So you have decided to study statistics, eh? I don’t blame you. Statistics is pretty wicked awesome. But before you embark on this journey of toil and strife, ahem, I mean joy and wonder, there are a few thing that you may want to get under your belt first. The goal of this post is to help you figure out the very basics of stats so that the rest of the mountain you’ll be climbing won’t be so daunting.

## The Fun Fundamentals of Statistics

Statistics can be confusing – I mean you probably wouldn’t be here if you didn’t have a question or two – because it is full of terms, theorems, assumptions, and so on that seem like a foreign language. However, everything about statistics boils down to a few fundamental ideas.

### Statistics Basics: Statistical Models

First, every data set has something to say.

*“But wait, John, how does data say anything?” you ask.*

What a fabulous question! Well, when you set out to use data to answer a question, you are looking for patterns in the data. In statistics, those patterns are called **statistical models**.

Say you want to know the relationship between the number of coffees people during different times of the day. Then, after asking a bunch of people this question, you look to see if there is a pattern between them. Once you find a pattern, you have a model that helps other people understand the pattern between the number of coffees people drink and the time of day.

### Statistics Basics: Population and Samples

Now, you don’t want to go through the trouble of all that time and math for just any one person. Scientists want their work to refer to everyone or everything in a given population. For example, if a chemist can make a battery out of one magnesium atom, then they should be able to make it out of any magnesium atom.

A **population **is the larger group that the statistician is interested in studying, while the **sample **is the smaller part of the population that they are able to study. When we study our coffee drinkers, we wanted to know about all people that drink coffee and the time of day (the population) even though we could only ask a few of them (the sample) about their habits.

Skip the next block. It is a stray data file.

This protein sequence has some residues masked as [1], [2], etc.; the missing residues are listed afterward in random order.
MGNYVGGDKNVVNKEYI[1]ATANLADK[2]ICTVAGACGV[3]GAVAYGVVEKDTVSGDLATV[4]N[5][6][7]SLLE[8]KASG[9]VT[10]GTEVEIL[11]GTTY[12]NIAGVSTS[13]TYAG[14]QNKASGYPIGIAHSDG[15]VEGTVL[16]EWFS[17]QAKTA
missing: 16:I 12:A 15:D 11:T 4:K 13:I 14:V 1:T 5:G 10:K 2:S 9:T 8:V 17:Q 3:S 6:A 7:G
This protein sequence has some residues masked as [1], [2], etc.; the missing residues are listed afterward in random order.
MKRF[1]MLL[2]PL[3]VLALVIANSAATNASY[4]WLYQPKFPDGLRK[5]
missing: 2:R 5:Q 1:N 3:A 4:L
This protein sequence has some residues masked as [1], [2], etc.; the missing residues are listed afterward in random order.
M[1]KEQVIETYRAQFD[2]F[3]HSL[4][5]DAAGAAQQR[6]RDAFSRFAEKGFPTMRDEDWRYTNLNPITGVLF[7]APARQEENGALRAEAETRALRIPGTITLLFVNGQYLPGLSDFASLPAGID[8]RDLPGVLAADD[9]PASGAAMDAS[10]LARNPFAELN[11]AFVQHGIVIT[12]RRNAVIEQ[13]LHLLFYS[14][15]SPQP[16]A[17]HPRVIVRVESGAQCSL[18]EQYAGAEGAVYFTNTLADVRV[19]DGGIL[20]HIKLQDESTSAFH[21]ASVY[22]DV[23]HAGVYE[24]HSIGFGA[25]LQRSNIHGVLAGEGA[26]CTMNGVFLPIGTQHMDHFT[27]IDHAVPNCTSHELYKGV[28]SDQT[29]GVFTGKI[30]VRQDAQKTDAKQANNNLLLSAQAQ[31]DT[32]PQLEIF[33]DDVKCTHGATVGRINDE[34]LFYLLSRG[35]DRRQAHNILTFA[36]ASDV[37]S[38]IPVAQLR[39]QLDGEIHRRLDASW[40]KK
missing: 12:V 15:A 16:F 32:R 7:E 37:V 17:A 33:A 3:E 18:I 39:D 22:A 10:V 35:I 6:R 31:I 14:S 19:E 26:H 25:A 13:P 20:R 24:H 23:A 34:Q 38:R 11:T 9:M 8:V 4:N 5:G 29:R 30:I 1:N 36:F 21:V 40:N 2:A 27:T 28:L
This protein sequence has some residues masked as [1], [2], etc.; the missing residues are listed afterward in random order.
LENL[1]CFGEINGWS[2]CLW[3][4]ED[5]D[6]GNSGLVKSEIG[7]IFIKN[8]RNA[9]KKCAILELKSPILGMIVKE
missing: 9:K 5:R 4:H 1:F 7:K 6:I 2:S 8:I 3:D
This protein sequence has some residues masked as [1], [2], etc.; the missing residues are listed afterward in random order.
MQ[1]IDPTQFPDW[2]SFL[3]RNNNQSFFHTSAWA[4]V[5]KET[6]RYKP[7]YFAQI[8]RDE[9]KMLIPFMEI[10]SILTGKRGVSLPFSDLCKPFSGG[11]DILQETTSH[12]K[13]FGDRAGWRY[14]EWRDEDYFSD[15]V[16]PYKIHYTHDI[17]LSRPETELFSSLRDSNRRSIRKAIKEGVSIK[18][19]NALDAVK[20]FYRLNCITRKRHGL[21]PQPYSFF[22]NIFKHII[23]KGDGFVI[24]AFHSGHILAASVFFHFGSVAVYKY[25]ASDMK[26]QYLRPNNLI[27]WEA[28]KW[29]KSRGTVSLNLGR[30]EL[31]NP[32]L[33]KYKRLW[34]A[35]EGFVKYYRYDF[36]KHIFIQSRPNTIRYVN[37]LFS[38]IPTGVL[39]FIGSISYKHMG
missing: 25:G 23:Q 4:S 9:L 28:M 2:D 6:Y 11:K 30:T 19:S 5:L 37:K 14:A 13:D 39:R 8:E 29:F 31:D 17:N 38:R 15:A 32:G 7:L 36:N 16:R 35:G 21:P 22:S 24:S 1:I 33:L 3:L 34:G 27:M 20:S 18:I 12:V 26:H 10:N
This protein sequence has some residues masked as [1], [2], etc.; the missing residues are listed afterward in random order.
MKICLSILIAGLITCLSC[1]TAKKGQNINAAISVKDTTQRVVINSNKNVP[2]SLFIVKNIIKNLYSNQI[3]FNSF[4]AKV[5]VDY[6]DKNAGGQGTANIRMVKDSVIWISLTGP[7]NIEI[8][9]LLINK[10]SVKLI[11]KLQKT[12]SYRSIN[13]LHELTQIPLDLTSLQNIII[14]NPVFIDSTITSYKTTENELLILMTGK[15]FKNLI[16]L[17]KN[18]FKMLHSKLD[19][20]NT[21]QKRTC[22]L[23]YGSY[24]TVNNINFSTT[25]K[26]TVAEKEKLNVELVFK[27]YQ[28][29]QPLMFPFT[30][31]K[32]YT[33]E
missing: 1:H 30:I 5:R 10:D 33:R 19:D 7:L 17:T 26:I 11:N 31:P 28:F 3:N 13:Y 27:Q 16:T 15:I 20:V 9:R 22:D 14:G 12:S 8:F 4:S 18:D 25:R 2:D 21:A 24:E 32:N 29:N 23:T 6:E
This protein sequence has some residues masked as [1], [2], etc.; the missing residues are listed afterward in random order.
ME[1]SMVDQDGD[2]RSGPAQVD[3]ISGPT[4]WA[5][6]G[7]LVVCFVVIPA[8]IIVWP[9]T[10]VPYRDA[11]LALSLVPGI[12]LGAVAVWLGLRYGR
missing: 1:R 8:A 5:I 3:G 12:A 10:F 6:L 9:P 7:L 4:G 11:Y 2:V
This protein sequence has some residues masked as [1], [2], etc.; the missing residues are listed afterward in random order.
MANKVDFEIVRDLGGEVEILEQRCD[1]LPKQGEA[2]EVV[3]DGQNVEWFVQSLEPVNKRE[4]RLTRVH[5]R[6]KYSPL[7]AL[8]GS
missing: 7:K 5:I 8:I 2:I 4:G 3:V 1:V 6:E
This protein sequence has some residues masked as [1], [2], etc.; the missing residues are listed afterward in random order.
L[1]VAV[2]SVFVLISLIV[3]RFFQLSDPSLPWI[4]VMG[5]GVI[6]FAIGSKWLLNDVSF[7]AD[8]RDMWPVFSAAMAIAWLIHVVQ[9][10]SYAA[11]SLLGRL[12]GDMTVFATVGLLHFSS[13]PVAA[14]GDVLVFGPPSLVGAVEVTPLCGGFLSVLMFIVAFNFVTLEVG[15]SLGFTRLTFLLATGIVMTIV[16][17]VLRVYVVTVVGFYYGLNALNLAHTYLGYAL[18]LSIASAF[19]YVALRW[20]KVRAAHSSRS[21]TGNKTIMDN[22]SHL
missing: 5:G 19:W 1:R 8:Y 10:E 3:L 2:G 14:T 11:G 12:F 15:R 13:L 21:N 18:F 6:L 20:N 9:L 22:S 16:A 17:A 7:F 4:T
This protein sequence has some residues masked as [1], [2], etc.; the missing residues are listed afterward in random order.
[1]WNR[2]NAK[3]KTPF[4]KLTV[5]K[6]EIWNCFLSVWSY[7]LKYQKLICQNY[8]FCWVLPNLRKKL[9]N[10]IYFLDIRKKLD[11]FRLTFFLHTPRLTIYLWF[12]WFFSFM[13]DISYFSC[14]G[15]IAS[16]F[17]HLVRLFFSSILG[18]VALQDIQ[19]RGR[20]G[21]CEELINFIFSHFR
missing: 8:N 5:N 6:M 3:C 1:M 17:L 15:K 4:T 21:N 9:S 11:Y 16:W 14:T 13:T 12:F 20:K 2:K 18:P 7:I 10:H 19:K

The goal of gathering data from a sample is to make an inference about the entire population. Statistical models allow you to make these inferences in a reliable and valid way.

### Statistics Basics: Mean

The simplest statistical model, upon which almost all other models rest, is the **mean** or average value of particular data set. The mean is like looking at a painting of pointillism. You get a grander view of the whole thing without having to focus on each individual dot. The mean serves as a summary of the data so that we don’t have to mind-numbingly pour over each discrete value.

### Statistics Basics: Deviance

If the mean is a little bit wrong, then I don’t wanna be right. Well, the mean is always a little wrong. That’s because numerous measurements make up the mean. Some will be a little higher and some will be a little lower. The amount that a single measure varies from the mean is called the **deviation**, or **standard deviation** for a population or sample as a whole.

Image by David M. Lane

If the standard deviation is small (red), then the mean represents that the data is all close together. If the standard deviation is large (blue), then the values are spread out widely. The majority of statistical analyses rely on comparing means and deviations to determine the strength of a model.

### Statistics Basics: Standard Error

I have trouble appreciating the differences between professional and high school basketball because I don’t understand the nuances of the game. Now, I don’t claim to understand all the nuances of statistics, but there is one in particular nuance that makes a lot of difference in analyses: standard error.

The **standard error** is essentially how different your sample mean is from the population mean. Remember that the mean is a statistical model that isn’t a real value in the data. Standard deviation is how different a single measure is from the mean of the *sample*, but standard error is how different the mean is from the true mean of the *population*.

Standard error is most valuable for calculating confidence intervals. Confidence intervals are the give and take for a measure and depend on how different your model mean is from the population or a second sample.

All of these fundamentals statistical models, population and sample, mean, deviance, and standard error are pivotal for the most important part of statistics: hypothesis testing, which we’ll cover in another post.

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